Editorial: An Unlikely Rise, and a Competent Performer


Photo by Gajus / Shutterstock.com

Famously, we don’t “do” politics. Or, to be more nuanced, we don’t cover day-to-day politics. But business does not, cannot exist in a vacuum, cut off from the world around it. Though, I dare say, there have been a fair few businessmen and women down the years who wished it could do precisely that. Politics impacts business, and it is for that very reason that so many companies (but most especially the largest multinationals) have someone with a title that is a variation on the theme of director of corporate and government affairs.

Therefore, this issue of the Budapest Business Journal features reports on two politicians, one of whom certainly does have an impact on the business world and one who aspires to. Actually, he almost certainly aspires to higher things, but as a byproduct of those dreams, he could have a very direct influence on the corporate sphere.

We will take the latter first. Our story on page five reflects on the remarkable ascent of Péter Márki-Zay, a disaffected Fidesz supporter who has never been a member of parliament and has no official political party behind him (though he did found the Everybody’s Hungary Movement). From those unlikely beginnings, and based in large part on his record from his day job as the independent Mayor of Hódmezővásárhely, he finds himself the winner of the primaries to determine the joint candidate for prime minister of the six opposition parties.

He will now find himself going head to head with Viktor Orbán, a man who hasn’t really had to do much to win three consecutive terms with landslide majorities, such has been the state of the opposition parties, but who is arguably the most formidable campaigner in modern Hungarian politics, and who holds his party in an iron grip.

Could Márki-Zay, backed by a rainbow coalition of parties that runs the spectrum from left to right and touches most bases in between, defeat Orbán? On paper, you would have to say it seems unlikely. But then it looked equally unlikely when he ran to be the mayor of Vásárhely, as it is known to us locals (I was married there), which was always assumed to be a Fidesz stronghold.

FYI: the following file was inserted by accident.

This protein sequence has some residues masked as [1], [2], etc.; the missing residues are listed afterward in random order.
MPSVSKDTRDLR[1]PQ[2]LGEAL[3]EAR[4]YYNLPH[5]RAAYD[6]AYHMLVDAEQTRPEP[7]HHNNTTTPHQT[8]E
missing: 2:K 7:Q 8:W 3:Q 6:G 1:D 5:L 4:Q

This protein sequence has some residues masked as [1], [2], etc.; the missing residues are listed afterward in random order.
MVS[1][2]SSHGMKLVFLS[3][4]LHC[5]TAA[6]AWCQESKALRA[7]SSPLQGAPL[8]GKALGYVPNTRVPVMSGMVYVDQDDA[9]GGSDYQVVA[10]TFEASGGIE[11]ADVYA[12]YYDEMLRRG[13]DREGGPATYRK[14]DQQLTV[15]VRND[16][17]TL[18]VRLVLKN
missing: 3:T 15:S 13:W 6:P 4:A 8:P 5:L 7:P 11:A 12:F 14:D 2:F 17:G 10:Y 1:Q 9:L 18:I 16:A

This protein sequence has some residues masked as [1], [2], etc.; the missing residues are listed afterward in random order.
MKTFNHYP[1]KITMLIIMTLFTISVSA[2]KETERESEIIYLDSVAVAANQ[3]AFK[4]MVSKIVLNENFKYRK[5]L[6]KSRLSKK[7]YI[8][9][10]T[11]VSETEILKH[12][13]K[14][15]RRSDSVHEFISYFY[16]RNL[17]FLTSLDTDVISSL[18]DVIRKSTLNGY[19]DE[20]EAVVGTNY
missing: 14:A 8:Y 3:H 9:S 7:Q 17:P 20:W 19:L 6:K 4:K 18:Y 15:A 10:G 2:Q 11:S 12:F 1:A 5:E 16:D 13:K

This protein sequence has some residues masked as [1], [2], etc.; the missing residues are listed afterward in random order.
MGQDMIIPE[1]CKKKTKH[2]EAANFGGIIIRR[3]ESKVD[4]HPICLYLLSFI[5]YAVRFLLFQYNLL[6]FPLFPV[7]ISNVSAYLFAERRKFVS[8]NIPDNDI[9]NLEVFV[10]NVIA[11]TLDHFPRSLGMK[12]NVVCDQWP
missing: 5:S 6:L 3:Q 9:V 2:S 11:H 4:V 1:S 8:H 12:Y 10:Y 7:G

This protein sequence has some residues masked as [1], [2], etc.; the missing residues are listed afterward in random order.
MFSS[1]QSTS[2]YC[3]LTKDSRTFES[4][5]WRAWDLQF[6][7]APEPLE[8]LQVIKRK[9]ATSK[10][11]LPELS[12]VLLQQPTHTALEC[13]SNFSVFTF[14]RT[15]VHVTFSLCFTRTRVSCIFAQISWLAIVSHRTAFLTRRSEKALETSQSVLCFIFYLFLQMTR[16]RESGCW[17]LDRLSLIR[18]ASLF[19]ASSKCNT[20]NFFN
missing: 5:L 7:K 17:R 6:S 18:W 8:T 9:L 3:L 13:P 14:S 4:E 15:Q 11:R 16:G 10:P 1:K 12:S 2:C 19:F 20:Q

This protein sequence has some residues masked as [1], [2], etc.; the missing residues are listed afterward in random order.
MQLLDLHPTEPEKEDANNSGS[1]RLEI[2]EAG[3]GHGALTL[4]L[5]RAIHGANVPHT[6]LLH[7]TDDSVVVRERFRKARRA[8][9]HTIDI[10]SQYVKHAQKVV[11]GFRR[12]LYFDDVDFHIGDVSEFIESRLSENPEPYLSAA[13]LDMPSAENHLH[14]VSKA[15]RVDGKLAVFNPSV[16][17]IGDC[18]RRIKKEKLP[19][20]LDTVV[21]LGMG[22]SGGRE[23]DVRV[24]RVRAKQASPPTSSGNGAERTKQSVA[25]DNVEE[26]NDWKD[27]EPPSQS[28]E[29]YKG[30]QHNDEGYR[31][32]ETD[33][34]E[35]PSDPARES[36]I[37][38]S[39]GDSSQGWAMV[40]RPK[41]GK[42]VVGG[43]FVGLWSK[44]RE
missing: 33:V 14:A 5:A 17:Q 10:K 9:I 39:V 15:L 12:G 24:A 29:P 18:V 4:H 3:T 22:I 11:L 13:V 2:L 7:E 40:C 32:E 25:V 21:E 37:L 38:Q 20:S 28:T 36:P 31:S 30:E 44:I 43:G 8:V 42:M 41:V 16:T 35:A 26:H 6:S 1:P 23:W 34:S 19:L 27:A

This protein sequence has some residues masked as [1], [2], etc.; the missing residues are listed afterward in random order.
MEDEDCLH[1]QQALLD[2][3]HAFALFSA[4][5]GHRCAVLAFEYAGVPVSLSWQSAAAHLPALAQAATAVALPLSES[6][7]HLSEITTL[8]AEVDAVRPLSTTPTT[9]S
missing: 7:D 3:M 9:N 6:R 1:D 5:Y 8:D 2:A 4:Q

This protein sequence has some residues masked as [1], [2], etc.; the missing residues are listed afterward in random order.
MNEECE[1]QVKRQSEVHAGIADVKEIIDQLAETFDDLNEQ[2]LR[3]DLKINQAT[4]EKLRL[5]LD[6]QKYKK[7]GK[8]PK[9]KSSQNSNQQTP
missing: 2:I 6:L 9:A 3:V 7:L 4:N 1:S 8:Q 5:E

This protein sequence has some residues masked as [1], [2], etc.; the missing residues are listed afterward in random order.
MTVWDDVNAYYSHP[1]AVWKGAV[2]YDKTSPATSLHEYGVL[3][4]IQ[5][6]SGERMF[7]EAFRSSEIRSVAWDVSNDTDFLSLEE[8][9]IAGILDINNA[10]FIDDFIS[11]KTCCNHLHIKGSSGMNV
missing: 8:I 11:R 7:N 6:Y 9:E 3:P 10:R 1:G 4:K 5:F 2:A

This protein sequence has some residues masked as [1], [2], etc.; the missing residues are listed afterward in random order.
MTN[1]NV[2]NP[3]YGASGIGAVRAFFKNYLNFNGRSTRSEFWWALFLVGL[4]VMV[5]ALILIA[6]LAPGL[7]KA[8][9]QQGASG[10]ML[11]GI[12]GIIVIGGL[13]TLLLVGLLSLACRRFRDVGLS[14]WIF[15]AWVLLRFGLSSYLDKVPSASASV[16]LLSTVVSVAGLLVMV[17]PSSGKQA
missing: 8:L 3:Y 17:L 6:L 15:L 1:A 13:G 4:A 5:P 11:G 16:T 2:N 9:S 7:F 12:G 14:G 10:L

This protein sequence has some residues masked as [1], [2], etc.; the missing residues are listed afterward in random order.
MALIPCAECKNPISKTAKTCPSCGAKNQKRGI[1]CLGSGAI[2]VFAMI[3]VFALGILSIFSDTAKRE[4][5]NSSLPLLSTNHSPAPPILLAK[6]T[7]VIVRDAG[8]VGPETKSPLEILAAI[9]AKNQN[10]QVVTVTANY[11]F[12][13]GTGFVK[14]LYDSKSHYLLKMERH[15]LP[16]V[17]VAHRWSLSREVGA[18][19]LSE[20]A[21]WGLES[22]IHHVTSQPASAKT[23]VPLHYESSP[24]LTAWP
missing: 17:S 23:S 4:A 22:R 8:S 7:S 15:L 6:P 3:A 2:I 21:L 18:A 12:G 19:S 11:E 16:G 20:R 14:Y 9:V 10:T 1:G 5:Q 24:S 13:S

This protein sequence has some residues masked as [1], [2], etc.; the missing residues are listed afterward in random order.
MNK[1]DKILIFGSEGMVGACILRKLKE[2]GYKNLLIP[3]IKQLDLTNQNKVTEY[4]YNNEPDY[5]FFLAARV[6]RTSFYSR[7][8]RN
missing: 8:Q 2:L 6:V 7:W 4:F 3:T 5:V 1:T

In the interests of balance, you will find the other politician I wanted to mention on page seven. Mihály Varga, the long-serving Minister of Finance, made his annual visit to the American Chamber of Commerce in Hungary and laid out his vision of the economic future.

One of the most impressive things about Varga is that he knows his audience. Fidesz politicians have a reputation for sticking very rigidly to whatever the party message of the moment is; such is the discipline of the organization. But this wasn’t just a question of hitting the correct sound bites. Of course, he was upbeat about the economy, but he also acknowledged four “dark clouds” on the horizon that might prove a threat and spent some time examining each.

He had a tight schedule and had planned to leave “in the British way” as he put it (apparently a reference to slipping out of the room without saying goodbye; don’t ask me what is British about that), but found he had time, after all, to take a couple of questions from the floor (if not the assembled journalists). Whether you like a politician’s character or policies or not is beside the point. A competent person behaving in a thoughtful manner should not be the cue for a huge celebration, but it is reassuring when you come across it.

Robin Marshall


This editorial was first published in the Budapest Business Journal print issue of October 22, 2021.

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